It’s okay to be wrong.

I have read so many books and been in business training courses where they recommend you to set a goal. However it is okay to adjust that goal and reset it.

 

I guess that’s what happened when we got the cow.

Thought for the Day Read More »

Abandoned Puppies

Abandoned Puppies

On Sunday morning (18th September 2022) four abandoned puppies were left at the main gate at Glenmyu Estate.

Our existing pack of seven dogs alerted us to the new arrivals with excited barking and running up and down to the gate.

I was brush cutting at the time, keeping GlenMyu Estate neat and tidy in anticipation of new visitors to enjoy a stay in the hill country.

Eventually I cut the engine on my machine and investigated what the fuss was about.

I had a feeling, as this was a Sunday, that perhaps some puppies had been left on the road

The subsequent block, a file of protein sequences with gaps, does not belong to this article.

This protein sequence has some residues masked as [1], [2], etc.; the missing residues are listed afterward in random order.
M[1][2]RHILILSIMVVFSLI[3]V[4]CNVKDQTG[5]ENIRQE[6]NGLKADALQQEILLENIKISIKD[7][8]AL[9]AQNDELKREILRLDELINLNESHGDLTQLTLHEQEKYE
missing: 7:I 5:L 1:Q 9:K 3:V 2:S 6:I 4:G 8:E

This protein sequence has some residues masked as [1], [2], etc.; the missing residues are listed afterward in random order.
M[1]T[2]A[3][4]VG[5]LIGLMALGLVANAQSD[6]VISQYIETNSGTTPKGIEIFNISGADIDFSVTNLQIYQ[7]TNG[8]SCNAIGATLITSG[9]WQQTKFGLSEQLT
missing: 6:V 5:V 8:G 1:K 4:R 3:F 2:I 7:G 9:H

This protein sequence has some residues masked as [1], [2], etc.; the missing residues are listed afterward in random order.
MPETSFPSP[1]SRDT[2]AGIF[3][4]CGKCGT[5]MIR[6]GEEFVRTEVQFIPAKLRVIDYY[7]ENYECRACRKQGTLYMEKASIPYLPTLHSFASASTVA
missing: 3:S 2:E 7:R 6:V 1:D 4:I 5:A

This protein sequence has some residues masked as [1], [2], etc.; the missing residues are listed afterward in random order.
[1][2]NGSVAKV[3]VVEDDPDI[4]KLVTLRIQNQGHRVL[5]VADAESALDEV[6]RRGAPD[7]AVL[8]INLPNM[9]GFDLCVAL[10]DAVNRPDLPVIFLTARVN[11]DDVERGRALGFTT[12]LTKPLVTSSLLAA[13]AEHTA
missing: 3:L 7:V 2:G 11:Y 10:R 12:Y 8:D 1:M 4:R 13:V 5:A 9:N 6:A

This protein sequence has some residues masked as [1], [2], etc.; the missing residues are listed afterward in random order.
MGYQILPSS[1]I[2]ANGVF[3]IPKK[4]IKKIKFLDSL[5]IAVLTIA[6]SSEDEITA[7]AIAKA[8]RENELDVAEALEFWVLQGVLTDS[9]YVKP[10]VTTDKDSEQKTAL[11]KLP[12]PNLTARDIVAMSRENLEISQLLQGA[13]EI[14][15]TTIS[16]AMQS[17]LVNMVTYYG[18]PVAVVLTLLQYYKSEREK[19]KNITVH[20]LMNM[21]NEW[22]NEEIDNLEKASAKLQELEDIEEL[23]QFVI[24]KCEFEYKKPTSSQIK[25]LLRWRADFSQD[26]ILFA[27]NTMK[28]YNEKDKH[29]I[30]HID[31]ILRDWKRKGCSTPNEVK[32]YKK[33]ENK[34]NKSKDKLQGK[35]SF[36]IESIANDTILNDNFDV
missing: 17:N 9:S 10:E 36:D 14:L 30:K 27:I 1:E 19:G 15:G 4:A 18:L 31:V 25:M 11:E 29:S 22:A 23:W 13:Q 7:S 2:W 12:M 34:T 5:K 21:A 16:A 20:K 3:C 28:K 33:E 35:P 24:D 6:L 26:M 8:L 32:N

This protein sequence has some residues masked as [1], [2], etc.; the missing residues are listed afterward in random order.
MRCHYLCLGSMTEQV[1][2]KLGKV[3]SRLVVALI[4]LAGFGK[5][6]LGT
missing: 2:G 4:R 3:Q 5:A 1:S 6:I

Why Sunday?

Unfortunately since living in the Hill country since 2018 we have found that puppies are dropped off on a Sunday or a Poya (Full Moon) day. I can only surmise that people believe that sympathy and charity will be provided on a “religious” day.

Hoping for 1 or 2 and finding 4!

I was a little taken aback when I discovered four abandoned puppies snuggled up together at our gate! There was only one action to take – call for back up from my wife!

My wife - the Queen of abandoned dogs.

I asked for my wife to come and see the new arrivals and decide what we should do. We are reluctant total on more dogs as we already have seven on the estate.

GlenMyu Estate has five acres for the dogs to roam so realistically we could cater for more.

However, there are several factors why we have decided that seven is a maximum that we should have.